Nothing about Jeffrey Epstein's deal with prosectors was remotely normal… via @NBCNewsTHINK by @Mimirocah1 & Berit Berger
As former federal prosecutors of over 25y combined who worked on dozens of sex trafficking cases, the treatment of some of the most vulnerable victims by then-USAtty Alex Acosta in the Epstein case is stunning and raises every sort of red flag to @Mimirocah1 & Berit Berger.
Judge Marra’s detailed description of how things unfolded makes clear that this was a calculated plan by the prosecutor in charge — Acosta — acting in concert w Epstein’s defense attys to hide a plea agreement from young victims...
 they didn’t want bad publicity for Epstein
 they did not want other perpetrators exposed
 they did not want the victims to object
Or all of the above
Any one of these motivations would be contrary to the practices and instincts of the prosecutors with whom Roach & Berger have worked to not cater to powerful defendants, but hold them to the same standards applied in every criminal case.
Acosta’s actions are even more egregious when considering the accusations in the case:
 For 6 years, Epstein allegedly ran a sex trafficking ring that preyed on more than 30 documented [over 100] girls, some only 13 & personally raped and sexually assaulted many of them.
 Epstein was allowed to plead guilty to state, not federal, charges pursuant to a non-prosecution agreement with federal prosecutors in 2015 and received a shockingly lenient sentence.
An NPA typically allows a defendant to resolve his or her case without any admission of wrongdoing, as the government agrees not to prosecute the defendant or to drop charges that had previously been brought.
An NPA is a significant benefit to defendants — they don’t have to admit the specifics of what they did wrong — and potentially a blow to victims, because they get no chance to confront the defendant in court and no closure from an admission of guilt.
Judge Marra rightly noted in his ruling that prosecutors had discretion to enter into this kind of agreement with Epstein, but was extremely critical of the process by which they did that because, he said, they intentionally violated the Crime Victims’ Rights Act (CVRA)
CVRA provides certain specific rights to victims, including
 the right to be heard at any public proceeding in the district court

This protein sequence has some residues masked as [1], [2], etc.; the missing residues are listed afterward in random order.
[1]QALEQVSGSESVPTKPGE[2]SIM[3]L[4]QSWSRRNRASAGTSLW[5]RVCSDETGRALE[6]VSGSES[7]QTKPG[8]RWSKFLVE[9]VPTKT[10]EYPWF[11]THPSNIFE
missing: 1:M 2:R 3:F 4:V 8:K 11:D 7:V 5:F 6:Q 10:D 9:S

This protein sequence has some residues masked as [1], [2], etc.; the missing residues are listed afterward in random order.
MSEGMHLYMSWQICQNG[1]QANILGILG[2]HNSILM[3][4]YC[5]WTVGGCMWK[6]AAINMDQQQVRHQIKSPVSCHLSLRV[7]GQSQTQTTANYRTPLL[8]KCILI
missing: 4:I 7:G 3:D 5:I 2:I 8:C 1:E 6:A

 the right to confer with the prosecutors
 the right to be treated with fairness and with respect for their dignity.
Judge Marra determined that prosecutors violated those provisions because:

“the office never conferred with the victims about a NPA or told the victims that such an agreement was under consideration”
“mislead the victims to believe that federal prosecution was still a possibility” when they had already decided against it and informed Epstein's defense lawyers of that fact.

(👋🏼@AlanDersh )
Epstein also seems to have violated departmental policy:
The USAtty’s Manual specifically says that when prosecutors are considering whether to offer a defendant a NPA, they must consider not only the defendant’s culpability,
⇨but the interests of any victims.
It’s hard to see how Epstein's victims’ interests were considered when they weren’t even told of the agreement.

Judge Mara’s decision that prosecutors violated federal law, what comes next?
OPR can make criminal referrals to the department's OIG, if warranted.

In addition, referrals could be made to the relevant attorney bar associations, to allow them EXAMINE THE CONDUCT of the DEFENSE ATTORNEYS involved in the conduct the judge has found to violate the law.
It also seems untenable for @SecretaryAcosta to be allowed to remain in his position as head of the Dept of Labor — a federal agency w SIGNIFICANT ROLE to play in COMBATING & PROSECUTING HUMAN TRAFFICKING CASES & protecting the rights of minors.

He should be fired or resign.
Most significantly, Epstein and ANYONE ELSE involved in this crime need to be held FULLY ACCOUNTABLE and the rights of the victims fully vindicated.
Judge Marra has already ruled that the CVRA authorizes
⭐️“the rescission or ‘reopening’ of a prosecutorial agreement, including a non-prosecution agreement, reached in violation of a prosecutor’s conferral obligations under the statute.”
Judge Marra seems to be suggesting that Epstein’s agreement be voided and the federal investigation reopened. (Sen. Ben Sasse, R-Neb., has called for DOJ to do just that.)
given the many deficiencies in the NPA — most notably the systematic exclusion of victims from the resolution of this case, DOJ should reopen the investigation, and assign it to another U.S. attorney’s office or an arm of the DOJ.
The only way to preserve the integrity of this case is for a clean set of eyes to review the facts and ensure that justice is done.
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